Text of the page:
A BC Company Started A 4-Day Workweek Months Ago & The CEO Says Profits 'Skyrocketed'

The four-day workweek has been sweeping through Canada, being tested out by a ton of different companies, including this B.C law firm.

The CEO of YLaw in B.C., Leena Yousefi, decided to implement a four-day workweek six months ago, and she told Narcity that the company isn't going back.

Yousefi gave some insight into the magic that is a reduced workweek and her biggest takeaways from trying it.

She explained that it all started about eight years ago, when she started getting migraines at work and anxiety, and a migraine expert told her she needed to cut down on working.

YLaw

As a lawyer, she had a demanding job, and her employers weren't happy about her reducing a day. She said: "They cut my pay immediately by 20%."

She quickly realized that she was more productive, though, with four days.

"I was exceeding my targets," she said, "I was happier, and all-around I was performing a lot better."

When she started her own law firm, she had to shift to working seven days a week. Then she had a baby and went back to the four-day workweek.

Right away, she said that "all the benefits came back." Realizing the power of the reduced workweek, she decided to try to do the same for her team.

She was prepared for the worst, ready to lose 20% of her profits, she said. But with the hope that her employees would be happier and more loyal, the "long term benefits seemed to outweigh the short term pain or loss," she explained.

What happened

Not only was there no loss, but there were also unexpected profits.

"What's been magical about it is that they've all been performing better than they did working five days a week. As a result, on the employer side, our revenues have skyrocketed," she said.

The company has doubled in size and, in terms of employees, "the uniform response is just that they're just generally happier. Because they're happier, they are more productive," she added.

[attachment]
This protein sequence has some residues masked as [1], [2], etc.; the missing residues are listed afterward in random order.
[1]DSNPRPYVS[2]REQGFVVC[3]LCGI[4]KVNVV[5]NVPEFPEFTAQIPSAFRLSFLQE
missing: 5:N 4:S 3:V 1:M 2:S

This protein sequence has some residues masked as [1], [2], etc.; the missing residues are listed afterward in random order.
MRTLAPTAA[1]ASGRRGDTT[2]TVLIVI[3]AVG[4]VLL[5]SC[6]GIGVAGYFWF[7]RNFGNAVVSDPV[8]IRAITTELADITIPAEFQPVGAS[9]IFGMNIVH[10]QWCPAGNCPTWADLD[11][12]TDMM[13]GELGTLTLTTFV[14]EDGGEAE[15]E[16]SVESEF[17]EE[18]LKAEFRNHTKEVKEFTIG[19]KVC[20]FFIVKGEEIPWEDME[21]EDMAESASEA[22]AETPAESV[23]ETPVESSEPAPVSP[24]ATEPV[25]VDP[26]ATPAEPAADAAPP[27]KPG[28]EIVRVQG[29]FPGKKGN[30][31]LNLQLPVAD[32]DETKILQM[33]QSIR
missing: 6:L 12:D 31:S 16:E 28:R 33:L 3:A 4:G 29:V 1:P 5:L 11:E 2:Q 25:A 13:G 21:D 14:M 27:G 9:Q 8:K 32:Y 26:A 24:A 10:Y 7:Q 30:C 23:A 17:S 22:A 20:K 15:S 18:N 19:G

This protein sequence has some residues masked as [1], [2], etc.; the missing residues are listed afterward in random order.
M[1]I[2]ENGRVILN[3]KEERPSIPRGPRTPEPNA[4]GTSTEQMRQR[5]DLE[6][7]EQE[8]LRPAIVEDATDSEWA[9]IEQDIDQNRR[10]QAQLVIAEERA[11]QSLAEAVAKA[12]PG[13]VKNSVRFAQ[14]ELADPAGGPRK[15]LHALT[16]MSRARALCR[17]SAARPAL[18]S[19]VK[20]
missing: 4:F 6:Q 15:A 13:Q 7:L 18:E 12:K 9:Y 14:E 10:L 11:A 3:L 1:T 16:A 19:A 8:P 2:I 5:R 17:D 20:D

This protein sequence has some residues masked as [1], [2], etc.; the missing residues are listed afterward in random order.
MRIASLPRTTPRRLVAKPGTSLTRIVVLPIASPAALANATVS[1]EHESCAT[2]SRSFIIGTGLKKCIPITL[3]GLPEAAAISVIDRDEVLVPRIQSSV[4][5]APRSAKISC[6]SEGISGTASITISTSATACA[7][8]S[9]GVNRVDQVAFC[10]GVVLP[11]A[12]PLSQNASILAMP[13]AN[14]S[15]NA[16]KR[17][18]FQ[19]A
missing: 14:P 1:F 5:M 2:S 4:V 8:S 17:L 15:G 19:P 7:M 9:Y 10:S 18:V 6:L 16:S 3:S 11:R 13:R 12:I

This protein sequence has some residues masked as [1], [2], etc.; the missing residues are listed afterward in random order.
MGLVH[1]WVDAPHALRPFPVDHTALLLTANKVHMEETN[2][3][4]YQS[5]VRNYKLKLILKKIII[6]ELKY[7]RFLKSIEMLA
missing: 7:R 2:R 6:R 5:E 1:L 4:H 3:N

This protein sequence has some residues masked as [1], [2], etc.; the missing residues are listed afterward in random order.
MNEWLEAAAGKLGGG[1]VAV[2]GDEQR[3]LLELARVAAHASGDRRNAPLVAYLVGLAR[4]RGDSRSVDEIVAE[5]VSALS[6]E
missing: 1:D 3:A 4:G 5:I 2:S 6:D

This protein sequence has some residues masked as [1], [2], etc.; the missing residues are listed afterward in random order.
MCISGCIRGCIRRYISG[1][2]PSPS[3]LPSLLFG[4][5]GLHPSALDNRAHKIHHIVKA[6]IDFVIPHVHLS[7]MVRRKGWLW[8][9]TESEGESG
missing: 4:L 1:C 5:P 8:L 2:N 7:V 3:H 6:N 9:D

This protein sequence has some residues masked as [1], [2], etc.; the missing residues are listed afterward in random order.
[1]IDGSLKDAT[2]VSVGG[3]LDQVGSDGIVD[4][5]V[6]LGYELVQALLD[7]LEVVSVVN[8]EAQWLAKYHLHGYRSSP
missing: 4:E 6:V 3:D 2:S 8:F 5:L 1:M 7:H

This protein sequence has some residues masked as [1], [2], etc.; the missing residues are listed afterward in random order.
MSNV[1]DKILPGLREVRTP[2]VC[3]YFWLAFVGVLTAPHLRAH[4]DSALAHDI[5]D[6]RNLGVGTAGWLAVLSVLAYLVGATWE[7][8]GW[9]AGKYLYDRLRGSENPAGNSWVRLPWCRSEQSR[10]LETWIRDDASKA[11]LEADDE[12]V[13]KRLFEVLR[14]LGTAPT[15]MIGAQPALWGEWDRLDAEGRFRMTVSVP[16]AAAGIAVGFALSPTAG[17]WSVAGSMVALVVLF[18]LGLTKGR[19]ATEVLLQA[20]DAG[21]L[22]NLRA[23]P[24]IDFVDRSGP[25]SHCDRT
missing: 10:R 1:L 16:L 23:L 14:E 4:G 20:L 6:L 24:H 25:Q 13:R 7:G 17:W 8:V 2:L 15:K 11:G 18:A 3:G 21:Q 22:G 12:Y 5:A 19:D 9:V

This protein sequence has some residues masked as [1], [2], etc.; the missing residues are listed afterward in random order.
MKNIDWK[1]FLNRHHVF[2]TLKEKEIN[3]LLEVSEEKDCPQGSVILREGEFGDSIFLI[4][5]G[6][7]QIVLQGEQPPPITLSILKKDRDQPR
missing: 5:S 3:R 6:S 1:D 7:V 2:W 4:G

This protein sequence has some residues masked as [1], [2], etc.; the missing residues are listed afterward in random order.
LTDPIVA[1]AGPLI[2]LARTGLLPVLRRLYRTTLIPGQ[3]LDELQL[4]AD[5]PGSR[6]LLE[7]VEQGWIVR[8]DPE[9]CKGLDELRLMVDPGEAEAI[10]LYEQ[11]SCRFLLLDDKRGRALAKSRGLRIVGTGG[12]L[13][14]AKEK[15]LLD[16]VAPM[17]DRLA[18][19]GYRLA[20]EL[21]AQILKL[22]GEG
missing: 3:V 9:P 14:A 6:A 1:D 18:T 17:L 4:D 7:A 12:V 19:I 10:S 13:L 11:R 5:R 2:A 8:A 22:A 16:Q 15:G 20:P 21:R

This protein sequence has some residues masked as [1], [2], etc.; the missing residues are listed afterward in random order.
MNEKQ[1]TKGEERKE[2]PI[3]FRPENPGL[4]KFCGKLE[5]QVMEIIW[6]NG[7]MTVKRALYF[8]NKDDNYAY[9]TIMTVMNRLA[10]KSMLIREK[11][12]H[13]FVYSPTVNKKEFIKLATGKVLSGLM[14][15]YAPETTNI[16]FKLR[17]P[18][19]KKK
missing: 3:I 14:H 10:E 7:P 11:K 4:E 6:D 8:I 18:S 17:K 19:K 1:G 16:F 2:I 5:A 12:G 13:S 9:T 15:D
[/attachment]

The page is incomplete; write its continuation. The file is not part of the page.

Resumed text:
They actually tend to take about 70% of the day off, then still spend about 30% of the day addressing work matters. But she said that it's the flexibility of it that's key.

On the company website, you can see photos of the employees enjoying the extra day off by doing self-care activities, like meditating.

YLaw

They also get to spend extra time with their families.

YLaw

"The concept of four-day workweeks isn't black and white," she says, "it's about the psychology behind it. It's about the choice. The ability to take all of that one day, or some of that one day, off."

Because employees are so happy, they are also loyal and don't want to leave the firm, she added.

Overall, she said that they've "seen absolutely nothing except benefits."

How it works

The YLaw office actually still stays open five days a week.

Yousefi didn't want to make her employees work 10 hours a day to compensate for the lost day, so instead implemented 9 hour days with an hour break, and she took the other 10% of hours as a '"loss".

The majority of employees take Wednesdays off, and they have two people at the office on that day who answer the phone and alert the lawyers of urgent matters. Those two people usually take Fridays off, said Yousefi.

"It works seamlessly for us," Yousefi said.

They tested it as a pilot project in the beginning, where for the first month they took Wednesdays off, and then the second month took Fridays off. At the end, Yousefi sent out surveys, and the majority voted to keep Wednesdays off.

She said that when they took Fridays off, they would come into work with a pile of stuff to attend to on Monday, after being out of the office for three days straight.

When you do Wednesday, she said, "you're really tending to one day of inquiries," and "as far as the client experience goes, there's really no interruption," because you can get back to them Thursday morning.

When asked if she believes other companies are going to follow her lead, Yousefi said: "I have no doubt that they will," and she's here to "show them that it works."

This interview has been condensed and edited for clarity.

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